Sri Lanka: UN report calls for war crimes trials

Extrajudicial execution by Sri Lankan army.

The United Nations' Office of the High Commissioner for Human Rights (OHCHR) report of its investigation into human rights violations in Sri Lanka found “reasonable grounds to believe that gross violations of international human rights law … were committed.”

The investigation deals with the period between February 2002 and November 2011. It thus includes the final years of the war between the Sri Lankan government and the Liberation Tigers of Tamil Eelam. The LTTE fought for an independent Tamil homeland in the north and east of the island of Sri Lanka and was defeated in May 2009.

Summarising its findings, the report says there are “reasonable grounds to believe that gross violations of international human rights law, serious violations of international humanitarian law and international crimes were committed by all parties during the period under investigation.

“Indeed, if established before a court of law, many of these allegations may amount … to war crimes … and/or crimes against humanity.”

The investigation found that there are “reasonable grounds to believe” that Sri Lankan government forces carried out widespread killings of civilians, arbitrary arrests, abductions and forced disappearances, torture, rape and sexual violence, bombardment of hospitals in LTTE-controlled areas, bombardment of civilians in areas declared as “no-fire zones”, the denial of food and medicine to civilians, and the detention of displaced people in closed camps for long periods.

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Allegations against the LTTE include killing civilians perceived as hostile to the LTTE, causing civilian casualties through indiscriminate suicide bombings and mine attacks, recruiting children (defined as people under 18) as LTTE fighters, and preventing civilians from leaving LTTE-controlled areas.

The report recommends that the Sri Lankan government establish an “ad hoc hybrid special court, integrating international judges, prosecutors, lawyers and investigators, mandated to try war crimes and crimes against humanity”.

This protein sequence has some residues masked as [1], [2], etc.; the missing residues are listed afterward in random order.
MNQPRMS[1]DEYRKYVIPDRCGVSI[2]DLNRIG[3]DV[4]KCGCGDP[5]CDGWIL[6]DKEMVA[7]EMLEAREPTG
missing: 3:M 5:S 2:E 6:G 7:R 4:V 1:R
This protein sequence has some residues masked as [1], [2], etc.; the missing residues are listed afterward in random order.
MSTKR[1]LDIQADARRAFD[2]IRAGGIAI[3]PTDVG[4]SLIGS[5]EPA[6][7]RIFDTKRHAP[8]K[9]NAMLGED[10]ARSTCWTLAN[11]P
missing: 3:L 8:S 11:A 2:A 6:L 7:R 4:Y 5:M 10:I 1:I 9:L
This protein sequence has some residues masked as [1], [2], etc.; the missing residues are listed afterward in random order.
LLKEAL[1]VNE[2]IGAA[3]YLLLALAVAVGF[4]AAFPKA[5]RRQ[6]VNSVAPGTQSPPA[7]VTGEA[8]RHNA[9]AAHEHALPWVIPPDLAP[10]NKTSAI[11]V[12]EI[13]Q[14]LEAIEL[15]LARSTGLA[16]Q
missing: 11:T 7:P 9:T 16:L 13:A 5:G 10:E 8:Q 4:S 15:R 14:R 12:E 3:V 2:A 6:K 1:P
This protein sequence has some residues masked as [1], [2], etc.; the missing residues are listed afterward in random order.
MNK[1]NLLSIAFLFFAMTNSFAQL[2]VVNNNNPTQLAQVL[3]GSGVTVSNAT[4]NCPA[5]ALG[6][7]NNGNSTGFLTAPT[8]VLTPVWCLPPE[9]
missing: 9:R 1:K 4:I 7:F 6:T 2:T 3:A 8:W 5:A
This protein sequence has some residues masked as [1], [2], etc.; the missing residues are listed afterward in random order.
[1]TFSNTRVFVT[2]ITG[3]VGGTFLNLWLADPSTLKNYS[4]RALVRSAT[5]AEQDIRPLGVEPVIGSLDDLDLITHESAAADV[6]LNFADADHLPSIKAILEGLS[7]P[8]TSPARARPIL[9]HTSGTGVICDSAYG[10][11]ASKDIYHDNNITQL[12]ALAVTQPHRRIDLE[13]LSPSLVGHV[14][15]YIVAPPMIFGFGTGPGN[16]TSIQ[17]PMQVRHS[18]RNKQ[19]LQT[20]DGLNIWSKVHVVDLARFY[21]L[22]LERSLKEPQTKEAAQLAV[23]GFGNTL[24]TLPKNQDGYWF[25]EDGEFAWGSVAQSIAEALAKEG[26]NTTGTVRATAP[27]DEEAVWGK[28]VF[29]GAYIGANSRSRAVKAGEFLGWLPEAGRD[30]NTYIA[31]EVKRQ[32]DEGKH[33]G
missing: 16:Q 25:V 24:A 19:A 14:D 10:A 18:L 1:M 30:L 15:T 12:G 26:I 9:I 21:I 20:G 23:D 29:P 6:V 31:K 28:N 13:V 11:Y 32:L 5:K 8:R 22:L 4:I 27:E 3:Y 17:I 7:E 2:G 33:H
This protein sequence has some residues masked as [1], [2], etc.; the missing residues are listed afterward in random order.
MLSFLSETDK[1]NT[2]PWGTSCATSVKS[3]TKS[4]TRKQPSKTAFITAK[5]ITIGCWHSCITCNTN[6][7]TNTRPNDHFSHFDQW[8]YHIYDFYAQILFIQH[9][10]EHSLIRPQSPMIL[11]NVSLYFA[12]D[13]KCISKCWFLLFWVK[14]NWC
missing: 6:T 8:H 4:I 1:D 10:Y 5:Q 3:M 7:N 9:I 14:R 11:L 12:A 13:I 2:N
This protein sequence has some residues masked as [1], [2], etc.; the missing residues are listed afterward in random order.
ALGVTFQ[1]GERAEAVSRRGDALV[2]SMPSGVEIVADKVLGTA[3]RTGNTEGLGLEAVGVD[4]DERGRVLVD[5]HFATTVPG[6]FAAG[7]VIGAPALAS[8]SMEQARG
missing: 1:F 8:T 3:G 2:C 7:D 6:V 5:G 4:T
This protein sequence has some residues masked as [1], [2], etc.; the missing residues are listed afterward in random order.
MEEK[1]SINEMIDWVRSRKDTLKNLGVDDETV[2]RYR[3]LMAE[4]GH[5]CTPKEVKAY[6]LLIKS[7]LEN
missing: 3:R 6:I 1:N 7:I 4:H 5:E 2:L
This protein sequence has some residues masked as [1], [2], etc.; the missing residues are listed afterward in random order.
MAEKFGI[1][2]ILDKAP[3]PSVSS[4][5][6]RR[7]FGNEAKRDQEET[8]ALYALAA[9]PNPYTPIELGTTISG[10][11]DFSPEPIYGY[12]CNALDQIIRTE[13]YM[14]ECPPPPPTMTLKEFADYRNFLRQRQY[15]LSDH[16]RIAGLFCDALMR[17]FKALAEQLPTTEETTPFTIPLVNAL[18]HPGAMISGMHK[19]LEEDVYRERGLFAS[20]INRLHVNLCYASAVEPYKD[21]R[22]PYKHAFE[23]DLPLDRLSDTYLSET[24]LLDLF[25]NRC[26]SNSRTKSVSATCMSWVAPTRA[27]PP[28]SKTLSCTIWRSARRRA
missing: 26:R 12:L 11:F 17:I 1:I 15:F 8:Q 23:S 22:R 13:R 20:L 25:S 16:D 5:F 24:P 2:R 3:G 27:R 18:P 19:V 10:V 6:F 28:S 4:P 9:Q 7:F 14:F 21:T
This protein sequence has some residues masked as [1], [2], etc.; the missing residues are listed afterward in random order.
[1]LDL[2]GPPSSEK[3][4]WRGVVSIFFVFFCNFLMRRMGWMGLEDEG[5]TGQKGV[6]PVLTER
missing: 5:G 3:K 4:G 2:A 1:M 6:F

This special court is considered needed due to the inadequacy of the Sri Lankan legal system to deal with such cases. The report refers to “the past failure of the Government of Sri Lanka to address accountability for the most serious human rights violations and crimes”. It says accountability “will require more than a domestic mechanism”.

The OHCHR report says there have been improvements in the human rights situation in Sri Lanka under the new government elected this year, but acknowledges ongoing serious problems.

It says that since January, “there has been a significant opening of space for freedom of expression, at least in Colombo, although reports of surveillance, interference and harassment of human rights defenders continued to be received from the district level”.

The report also says that “the structures and institutional cultures that created the repressive environment of the past remain in place”. The Prevention of Terrorism Act (PTA) remains in force. There are still 258 detainees acknowledged by the government, but there are also reports of “secret and unacknowledged places of detention”.

People continue to be arrested under the PTA, even under the new government. Nineteen people are reported to have been arrested under the PTA between January and August, of whom 12 remain in detention.

The report also says that “torture and sexual violence remain a critical concern”. It notes six reported cases of torture since the change of government.

Some Tamils have welcomed the proposal for a “hybrid court”. Others are sceptical that any court set up by the Sri Lankan government, even with international participation, can bring justice.

In any case, the Sri Lankan government is unlikely to set up such a court. It has always rejected any outside involvement in investigating human rights violations.

Many Tamils are campaigning for Sri Lanka to be taken before the International Criminal Court.